2) Dharma artifacts. We've got a fence and dish, submarine and underwater beacon. This was the stuff I adored on first watch, as a bunch of threads I'd been wondering about for a very long time started to come back in story-relevant ways.

Let's do the beacon first. Mikhail mentions that his group could indeed come and go from the island, until the electromagnetic event from 2 weeks back island time—when Locke neglected to enter the sequence, and Desmond set off the failsafe bomb in order to preserve reality. The way Mikhail puts it, the problem is that the pulse knocked out the underwater beacon, which they rely upon to find their way back. I believe this is a half truth, and I'll explain why presently. I'd like to just quickly note that waaaay back in Season 1, Sayid found a cable heading into the ocean, which never got mentioned again, until (glancingly) now. So, there's an underwater beacon. We'll learn more about where it's situated pretty soon, but for now let's just say that it's powered by that cable, and I love how long they took to pay off that little one-off WTF mystery.

There's also the satellite dish, which Sayid assumes was also knocked out by the electromagnetic pulse. Because of this assumption, he presupposes that Beverly Klugh and Mikhail were at the Flame on Ben's orders to get it back online. Maybe so. I think it was still functional, actually. I suspect they were there to prevent it's use. But before I explain why, I want to think about the perimeter fence, which apparently runs on some sort of sonic frequency. It's not good for human people to go through, but (as our heroes demonstrate) it's perfectly safe to go over. Even with a lot of security (and it will be fun someday when you guys find out who is running that security), I don't think it would do much to keep out the Jacobian faction that Dharma referred to as "hostiles."

As we'll see before long, its true purpose is keeping the Black Smoke—that is, the true physical body of The Adversary—out of the Dharma Initiative's facilities. It may even be successful at that job—it's not shown failing, and it's shown working at least once— though it is strange that in smoke form The Adversary can't just fly over the fence. I guess we'll chalk that one up to "just because, that's why," though I can't help but note that we are going to see that different people on the island have different methods of containing and constraining The Adversary, and for the most part, while the people employing them consider them to be effective, if we pay attention to how they work in practice, not so much. For example, the two main places we'll see with anti-Adversary perimeters also are shown to have subterranean paths and chambers giving The Adversary direct access to the heart of the protected area and to people of power and influence within those spaces. It's worth pondering whether these methods for constraining The Adversary actually do so, or if The Adversary finds it useful to establish various fictions among people who It has infiltrated that they are the pure Jacobians, keeping themselves free of Adversarial influence, even though the opposite is true.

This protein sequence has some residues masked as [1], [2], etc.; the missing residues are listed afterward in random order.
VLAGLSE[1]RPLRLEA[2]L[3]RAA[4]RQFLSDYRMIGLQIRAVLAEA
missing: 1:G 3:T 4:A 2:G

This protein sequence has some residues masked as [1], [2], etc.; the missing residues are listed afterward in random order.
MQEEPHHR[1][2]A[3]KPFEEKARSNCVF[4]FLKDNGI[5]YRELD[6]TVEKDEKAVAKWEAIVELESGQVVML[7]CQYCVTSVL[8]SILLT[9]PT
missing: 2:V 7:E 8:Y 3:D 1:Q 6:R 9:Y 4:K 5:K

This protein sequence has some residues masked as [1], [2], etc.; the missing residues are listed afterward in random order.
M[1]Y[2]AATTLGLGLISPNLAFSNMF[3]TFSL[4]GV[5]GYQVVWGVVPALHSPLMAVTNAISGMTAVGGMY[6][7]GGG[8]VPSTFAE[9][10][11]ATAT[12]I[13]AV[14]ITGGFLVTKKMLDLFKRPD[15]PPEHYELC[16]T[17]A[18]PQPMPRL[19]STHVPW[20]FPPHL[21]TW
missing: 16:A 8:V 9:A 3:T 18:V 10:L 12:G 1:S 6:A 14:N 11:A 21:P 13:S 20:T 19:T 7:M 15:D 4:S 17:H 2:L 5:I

Another thing I find cool about this fence is that it helps explain the concept of a "Dark Territory" of the island referenced in the past. There's an area where the Black Smoke is active, and other areas that are free of It, or at least areas that people believe to be free of It.

3) "Not on the list." There's been a decent bit of talk about lists on this show so far, and here we have the most specific instance yet. Mikhail's conversation with Kate is probably the most significant progression of the larger buried understory, and as such is worth quoting in full.

Line by line, now:

Kate: How did you get onto this island?

Mikhail: I was recruited when I was 24. I was approached by a man —

This is clearly meant as a reference to Jacob. The question is whether or not Mikhail was approached by Jacob himself (which, as we'll learn, does happen) or if he was recruited by somebody like Richard, claiming to speak for Jacob (as we saw happening with Juliet). Because what we'll learn about Mikhail is consistent with somebody who has been corrupted by The Adversary, I suspect it's the latter, but either interpretation would be interesting.

Anyway, Mikhail is about to spill some beans the writers don't want spilled, so Kate interrupts.

Kate: I didn't ask you when, I asked you how.

Mikhail: They brought me on the submarine.